Santorum Says Government Forcing Catholics To Sin

Former presidential hopeful Rick Santorum said Wednesday that President Barack Obama is "directly assaulting" religious freedom and that his administration has implemented policies that force Catholics to abandon their faith.

"We have a president who, for the first time in American history, is directly assaulting the First Amendment and freedom of religion,” Santorum said. “He is going to tell you what to do in the practice of your faith. He is forcing business people right now to do things that are against their conscience, that they will have to – if you're a Catholic – you'll have to go to confession … to confess that you are complying with a government program that is a sin in the Catholic Church."

The former Pennsylvania senator did not say what government programs he was referring to, but during his presidential run he frequently noted a controversial government mandate requiring religious institutions to include contraception in their health care coverage.

Santorum was in Ohio stumping for former rival Mitt Romney at the rally titled "Who Shares Our Values?" His campaign was largely defined by his Catholic faith and views on social issues, and in Ohio on Wednesday, he said a President Romney would work hard to defend religious liberty, an issue he called "close to my heart." Santorum cited as proof Romney's 2008 award from The Becket Fund, a non-profit institute that aims to protect religious freedoms.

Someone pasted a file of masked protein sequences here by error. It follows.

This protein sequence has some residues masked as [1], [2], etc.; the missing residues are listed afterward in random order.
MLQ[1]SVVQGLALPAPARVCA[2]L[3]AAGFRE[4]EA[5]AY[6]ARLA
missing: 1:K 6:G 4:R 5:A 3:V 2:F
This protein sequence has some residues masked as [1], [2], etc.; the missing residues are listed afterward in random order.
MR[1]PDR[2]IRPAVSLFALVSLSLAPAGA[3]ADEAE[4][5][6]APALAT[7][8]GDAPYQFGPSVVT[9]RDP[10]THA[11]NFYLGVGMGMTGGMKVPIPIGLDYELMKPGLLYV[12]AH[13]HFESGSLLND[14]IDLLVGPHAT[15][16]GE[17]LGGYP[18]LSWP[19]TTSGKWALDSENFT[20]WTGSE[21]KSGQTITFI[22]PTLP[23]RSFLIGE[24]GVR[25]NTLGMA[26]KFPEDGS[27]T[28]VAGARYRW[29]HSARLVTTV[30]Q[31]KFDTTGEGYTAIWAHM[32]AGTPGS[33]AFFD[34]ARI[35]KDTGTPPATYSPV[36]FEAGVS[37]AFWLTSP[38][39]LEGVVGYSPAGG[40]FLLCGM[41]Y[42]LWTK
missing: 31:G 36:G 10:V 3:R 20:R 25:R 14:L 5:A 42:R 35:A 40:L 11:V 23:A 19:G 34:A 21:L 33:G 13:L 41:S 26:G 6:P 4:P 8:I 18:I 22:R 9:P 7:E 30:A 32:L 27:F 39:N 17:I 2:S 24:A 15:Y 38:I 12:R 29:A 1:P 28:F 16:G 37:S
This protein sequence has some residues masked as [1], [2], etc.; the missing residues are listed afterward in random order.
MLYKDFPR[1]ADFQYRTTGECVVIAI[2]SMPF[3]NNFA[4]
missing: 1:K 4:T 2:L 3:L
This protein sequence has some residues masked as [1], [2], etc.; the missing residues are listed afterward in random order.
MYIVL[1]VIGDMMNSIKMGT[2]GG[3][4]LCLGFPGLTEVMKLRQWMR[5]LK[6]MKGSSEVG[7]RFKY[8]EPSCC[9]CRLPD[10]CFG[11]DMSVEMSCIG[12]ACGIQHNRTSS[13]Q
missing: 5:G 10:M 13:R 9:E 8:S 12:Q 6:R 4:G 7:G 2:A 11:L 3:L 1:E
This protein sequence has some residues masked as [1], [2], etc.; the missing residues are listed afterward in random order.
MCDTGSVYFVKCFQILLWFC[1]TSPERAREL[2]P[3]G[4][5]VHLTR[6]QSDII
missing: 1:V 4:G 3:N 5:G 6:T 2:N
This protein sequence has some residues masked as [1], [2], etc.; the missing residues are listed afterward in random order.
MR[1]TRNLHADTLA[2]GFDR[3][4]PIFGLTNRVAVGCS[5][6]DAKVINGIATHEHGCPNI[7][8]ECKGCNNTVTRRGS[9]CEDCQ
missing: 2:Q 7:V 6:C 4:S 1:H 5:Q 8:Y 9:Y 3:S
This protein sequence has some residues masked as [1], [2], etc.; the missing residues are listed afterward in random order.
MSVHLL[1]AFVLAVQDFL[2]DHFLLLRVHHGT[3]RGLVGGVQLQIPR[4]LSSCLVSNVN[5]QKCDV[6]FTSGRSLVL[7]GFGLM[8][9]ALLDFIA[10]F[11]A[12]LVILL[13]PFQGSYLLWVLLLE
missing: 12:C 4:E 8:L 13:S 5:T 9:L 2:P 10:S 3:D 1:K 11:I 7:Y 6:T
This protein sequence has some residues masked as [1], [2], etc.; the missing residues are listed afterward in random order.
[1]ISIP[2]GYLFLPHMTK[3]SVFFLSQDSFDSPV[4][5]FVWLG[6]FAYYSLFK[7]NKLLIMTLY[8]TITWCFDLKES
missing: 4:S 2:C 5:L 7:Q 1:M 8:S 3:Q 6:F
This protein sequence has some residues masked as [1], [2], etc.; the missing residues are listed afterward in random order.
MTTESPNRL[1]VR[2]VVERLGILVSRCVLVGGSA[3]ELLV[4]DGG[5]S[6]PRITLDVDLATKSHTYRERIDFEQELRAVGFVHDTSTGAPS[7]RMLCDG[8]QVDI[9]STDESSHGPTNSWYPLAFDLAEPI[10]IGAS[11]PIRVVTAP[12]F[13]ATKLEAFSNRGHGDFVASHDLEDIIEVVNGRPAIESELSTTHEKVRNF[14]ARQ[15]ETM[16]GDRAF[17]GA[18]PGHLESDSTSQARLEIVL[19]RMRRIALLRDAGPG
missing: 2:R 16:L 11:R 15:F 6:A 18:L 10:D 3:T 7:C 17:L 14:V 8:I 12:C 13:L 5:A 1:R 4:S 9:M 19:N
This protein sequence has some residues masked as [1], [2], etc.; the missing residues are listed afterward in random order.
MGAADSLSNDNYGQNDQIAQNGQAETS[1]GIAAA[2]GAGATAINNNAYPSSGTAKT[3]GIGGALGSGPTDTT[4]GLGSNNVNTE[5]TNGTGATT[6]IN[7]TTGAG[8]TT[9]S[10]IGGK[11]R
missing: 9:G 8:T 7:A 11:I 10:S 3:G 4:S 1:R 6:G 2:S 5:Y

While Santorum was passionate about defending the First Amendment, he was also passionate about Romney’s choice of running mate -- Rep. Paul Ryan (R-WI). Ryan's name drew thunderous applause here, where homegrown senator Rob Portman was also considered for the position.

"What Paul Ryan stands for in conservative circles and in the media and in this country, for those who know him, is someone who is willing to challenge the status quo and have bold ideas to confront the problems of this country in a truthful fashion," Santorum said.

Santorum, who was Romney's top challenger for the GOP presidential nomination, has stumped in and around Pennsylvania throughout the summer. After a contentious primary, Santorum faced questions about his commitment to helping Romney going into the fall. His endorsement came in a late night email that was interpreted as a sign of his tepid support.

But on Wednesday, Santorum indicated that he fully supports Romney's decision to add the 42-year-old Wisconsinite to the ticket. He called it the most important decision Romney has made during his campaign.

Though Santorum is no longer running, the packed room of enthusiastic supporters was proof that he still has pull in the state where he narrowly lost to Romney on Super Tuesday. He told the audience how important it is that they get involved in the swing state, which he called a must win.

"Romney and Ryan have to win here," Santorum said. "If they do, chances are they will win."


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